Last Word – Kenn Lord


Brisbane actor, screenwriter and journalist Kenn Lord

Who do you think you are?

I’m an ordinary Aussie who was born Kenneth Charles Frewen-Lord on January 15, 1932. I turned into Ken Lord then turned into Kenn Lord when I became an author and discovered that I was not the only Ken Lord on the planet.

As Ken Lord, I wrote the social coverage, with pictures and words, for the Brisbane Sunday Mail from October 1987 to December 2009. I wasn’t on staff. I was paid as a columnist from week to week. I preferred that because it gave me an incredible freedom of independence and tested my ability to deliver the coverage with which I became so widely associated every week of my working life.

I was called arrogant, difficult, a pissant, a dickhead, impossible and a big-headed smart-arse. When I look back, I suppose I was all of those things from time to time.

It’s very hard to be nonchalant and unimpressed when you zap around – first-class – everywhere on the planet, supported and encouraged by the public relations demons who so desperately need what you can give them in print.

I was eventually done in by an editor. It hurt. I got over it.


What do you do now?

I write books. My most passionate achievement is the book I wrote about my Dad’s time in the killing fields of Gallipoli in the spring and summer of 1915.

I based it on the diary he left me when he died in 1967. He wrote it every day, in and out of the trenches, and it is filled with mind-bending accounts of the battles, blunders and blood of the Gallipoli war. In other words, it’s the duck’s guts, and serious war historians are not interested in it.

You can check out my other novels at


What did you do before The Sunday Mail?

I was, in turn, a department-store commercial artist and a smart-arse designer, director, writer, set painter and actor in the wildly flourishing theatre and amateur theatre world of Brisbane in the 1950s and 1960s.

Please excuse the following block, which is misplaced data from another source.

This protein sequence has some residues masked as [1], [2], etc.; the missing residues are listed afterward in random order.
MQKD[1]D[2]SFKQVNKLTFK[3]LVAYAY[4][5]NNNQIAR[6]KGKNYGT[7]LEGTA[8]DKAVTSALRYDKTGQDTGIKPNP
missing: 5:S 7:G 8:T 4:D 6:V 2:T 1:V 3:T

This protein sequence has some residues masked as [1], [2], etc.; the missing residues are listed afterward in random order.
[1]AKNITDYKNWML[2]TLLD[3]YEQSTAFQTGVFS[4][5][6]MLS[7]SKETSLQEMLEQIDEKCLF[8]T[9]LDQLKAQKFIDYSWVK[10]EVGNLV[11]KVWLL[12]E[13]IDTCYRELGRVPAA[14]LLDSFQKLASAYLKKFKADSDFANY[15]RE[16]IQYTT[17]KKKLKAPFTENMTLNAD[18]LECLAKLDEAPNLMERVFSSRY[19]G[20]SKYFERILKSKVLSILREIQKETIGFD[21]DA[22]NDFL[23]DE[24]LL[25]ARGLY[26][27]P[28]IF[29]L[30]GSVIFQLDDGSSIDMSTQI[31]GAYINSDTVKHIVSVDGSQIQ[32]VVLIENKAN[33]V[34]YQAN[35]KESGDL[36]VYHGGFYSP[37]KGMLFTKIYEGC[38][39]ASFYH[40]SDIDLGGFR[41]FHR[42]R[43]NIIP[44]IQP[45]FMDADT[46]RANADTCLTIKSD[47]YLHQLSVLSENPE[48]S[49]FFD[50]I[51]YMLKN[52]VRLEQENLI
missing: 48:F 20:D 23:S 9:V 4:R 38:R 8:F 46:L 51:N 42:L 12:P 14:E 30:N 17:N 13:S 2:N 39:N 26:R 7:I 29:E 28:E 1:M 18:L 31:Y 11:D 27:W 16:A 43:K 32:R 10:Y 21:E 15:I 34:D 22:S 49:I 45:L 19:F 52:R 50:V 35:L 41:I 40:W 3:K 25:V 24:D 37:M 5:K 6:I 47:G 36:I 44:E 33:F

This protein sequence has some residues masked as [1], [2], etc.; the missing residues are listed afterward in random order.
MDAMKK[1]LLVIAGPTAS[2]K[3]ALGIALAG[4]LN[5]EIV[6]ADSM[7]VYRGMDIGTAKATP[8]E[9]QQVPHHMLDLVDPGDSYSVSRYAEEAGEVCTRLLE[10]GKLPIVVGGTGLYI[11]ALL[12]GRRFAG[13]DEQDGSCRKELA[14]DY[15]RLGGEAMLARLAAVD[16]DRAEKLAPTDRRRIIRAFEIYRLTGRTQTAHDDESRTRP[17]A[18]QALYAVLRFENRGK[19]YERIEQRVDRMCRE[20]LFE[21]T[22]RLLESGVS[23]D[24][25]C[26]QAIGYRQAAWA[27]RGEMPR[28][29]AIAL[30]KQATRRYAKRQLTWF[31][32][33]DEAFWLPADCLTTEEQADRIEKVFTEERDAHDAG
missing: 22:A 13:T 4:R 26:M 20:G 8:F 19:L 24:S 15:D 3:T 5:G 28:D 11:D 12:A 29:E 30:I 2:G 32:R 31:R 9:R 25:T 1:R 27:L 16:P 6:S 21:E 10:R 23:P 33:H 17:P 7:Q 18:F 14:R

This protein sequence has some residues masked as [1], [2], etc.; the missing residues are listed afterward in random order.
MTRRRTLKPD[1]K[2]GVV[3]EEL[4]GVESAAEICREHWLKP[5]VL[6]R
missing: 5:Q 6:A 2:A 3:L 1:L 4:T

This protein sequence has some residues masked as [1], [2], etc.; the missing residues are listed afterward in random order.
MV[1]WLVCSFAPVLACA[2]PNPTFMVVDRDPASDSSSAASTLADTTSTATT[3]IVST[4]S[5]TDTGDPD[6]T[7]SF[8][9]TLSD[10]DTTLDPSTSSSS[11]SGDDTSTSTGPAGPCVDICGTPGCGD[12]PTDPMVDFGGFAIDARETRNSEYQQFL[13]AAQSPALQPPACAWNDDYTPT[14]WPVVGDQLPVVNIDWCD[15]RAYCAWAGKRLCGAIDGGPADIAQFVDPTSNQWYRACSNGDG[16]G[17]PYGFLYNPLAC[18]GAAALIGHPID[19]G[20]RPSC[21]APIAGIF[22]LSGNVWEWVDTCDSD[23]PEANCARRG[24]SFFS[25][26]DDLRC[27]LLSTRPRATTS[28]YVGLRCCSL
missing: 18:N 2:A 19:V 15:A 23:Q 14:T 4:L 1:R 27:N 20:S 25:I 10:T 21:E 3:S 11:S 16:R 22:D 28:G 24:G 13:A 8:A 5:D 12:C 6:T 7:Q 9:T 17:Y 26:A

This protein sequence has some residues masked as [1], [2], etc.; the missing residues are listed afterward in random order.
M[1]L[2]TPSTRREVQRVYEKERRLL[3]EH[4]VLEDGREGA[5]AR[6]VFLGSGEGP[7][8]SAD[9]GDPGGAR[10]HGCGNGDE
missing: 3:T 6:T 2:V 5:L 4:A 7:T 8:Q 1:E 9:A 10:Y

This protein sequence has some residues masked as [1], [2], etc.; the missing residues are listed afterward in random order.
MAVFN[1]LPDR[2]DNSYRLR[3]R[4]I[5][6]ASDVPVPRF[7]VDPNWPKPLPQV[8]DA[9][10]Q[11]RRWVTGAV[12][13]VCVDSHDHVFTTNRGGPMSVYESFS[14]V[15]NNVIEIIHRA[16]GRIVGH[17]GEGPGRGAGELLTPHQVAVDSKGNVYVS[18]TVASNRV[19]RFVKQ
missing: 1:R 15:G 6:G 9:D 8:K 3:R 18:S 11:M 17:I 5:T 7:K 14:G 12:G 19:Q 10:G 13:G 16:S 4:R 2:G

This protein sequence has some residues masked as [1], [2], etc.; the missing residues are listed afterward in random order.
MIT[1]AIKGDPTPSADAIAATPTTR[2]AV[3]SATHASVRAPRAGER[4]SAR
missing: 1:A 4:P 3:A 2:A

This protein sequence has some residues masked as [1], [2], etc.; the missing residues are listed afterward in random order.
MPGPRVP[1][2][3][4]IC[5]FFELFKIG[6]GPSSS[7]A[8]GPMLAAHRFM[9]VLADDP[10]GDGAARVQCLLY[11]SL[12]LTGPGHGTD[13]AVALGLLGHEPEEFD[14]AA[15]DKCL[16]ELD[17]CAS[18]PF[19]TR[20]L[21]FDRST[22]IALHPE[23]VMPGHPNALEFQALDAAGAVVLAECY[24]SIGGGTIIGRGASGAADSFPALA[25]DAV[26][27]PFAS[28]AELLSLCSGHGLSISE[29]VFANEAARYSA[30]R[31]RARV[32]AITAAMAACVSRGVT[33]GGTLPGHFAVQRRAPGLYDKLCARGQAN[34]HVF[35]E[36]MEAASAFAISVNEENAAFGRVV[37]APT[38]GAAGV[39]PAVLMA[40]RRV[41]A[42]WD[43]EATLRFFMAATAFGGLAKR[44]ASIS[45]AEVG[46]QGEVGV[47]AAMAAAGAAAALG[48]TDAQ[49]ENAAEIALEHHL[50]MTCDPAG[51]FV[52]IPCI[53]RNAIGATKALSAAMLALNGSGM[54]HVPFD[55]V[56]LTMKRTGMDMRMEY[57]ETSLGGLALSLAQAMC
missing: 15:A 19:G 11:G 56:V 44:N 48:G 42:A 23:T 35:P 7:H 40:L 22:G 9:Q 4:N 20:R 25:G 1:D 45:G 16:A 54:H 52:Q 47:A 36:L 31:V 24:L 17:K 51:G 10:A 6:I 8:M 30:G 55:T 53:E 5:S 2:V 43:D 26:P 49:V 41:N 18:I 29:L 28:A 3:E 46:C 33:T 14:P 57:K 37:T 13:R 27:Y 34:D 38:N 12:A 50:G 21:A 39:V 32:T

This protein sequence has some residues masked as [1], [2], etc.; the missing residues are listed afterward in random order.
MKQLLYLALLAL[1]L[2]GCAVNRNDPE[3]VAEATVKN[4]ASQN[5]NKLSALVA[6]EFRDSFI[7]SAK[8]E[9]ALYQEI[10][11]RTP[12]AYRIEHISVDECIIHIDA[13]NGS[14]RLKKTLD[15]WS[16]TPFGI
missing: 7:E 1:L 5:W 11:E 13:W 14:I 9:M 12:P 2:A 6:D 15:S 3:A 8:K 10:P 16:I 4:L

In 1966, I was part of the creative team that launched the Mark Twain and Living Room Theatre Restaurants, a successful venture that gave professional actors ongoing employment and the madly receptive Brisbane public a raft of artistic showbiz thrills from Tuesday to Saturday nights of every week.

After that, I moved briefly to Melbourne to write for Crawford Productions and to Sydney for Reg Grundy Productions. I did a really rotten radio show on 4BC with my wife Margaret,

became a father to my son and daughter and bought the fine dining restaurant on the ground floor of the Twelfth Night Theatre in Bowen Hills, Brisbane.

When my chef short-changed me, I learned to cook, took over the kitchen and chucked him out.


How is life treating you now?

 I’ll answer that with a minimum of bulldust. I have not grown old because I don’t want to. I never wanted to, so I resisted the on-coming urge to give in to the years.

Like most geriatric blokes my age, I have had cancer, chemotherapy, back surgery and a heart problem that could have been fatal but wasn’t. I think most people grow old because they think they should, or because they’re told they should. It’s nuts!

We’re all glorious when we’re young. We glow with the fire and promise of youth. We gaze up at the night stars and dream that we belong up there with them. When our dreams slowly die, the fires of youth die with them, and a kind of dank melancholy takes over. Suck up and you’re a dead duck. I didn’t do that.

I’ve had heaps of kicks in the butt. I’ve lost heaps of money on mad schemes, and there were times when things could have been bad, but with the never-ending life raft support of my wife Margaret, I have more than survived.

I don’t wear a hearing aid, walk with a cane, or need the help of a pacemaker. I gave up alcohol and cigarettes because I didn’t need them anymore and I do my best to suffer the idiocy and desperate mindlessness of our federal and state politicians.

In short, I live to live, and like most optimists, I believe that the Earth is still a pretty marvellous place. What’s more, I’ve seen enough climate changes to realise that the Earth still knows what it’s doing.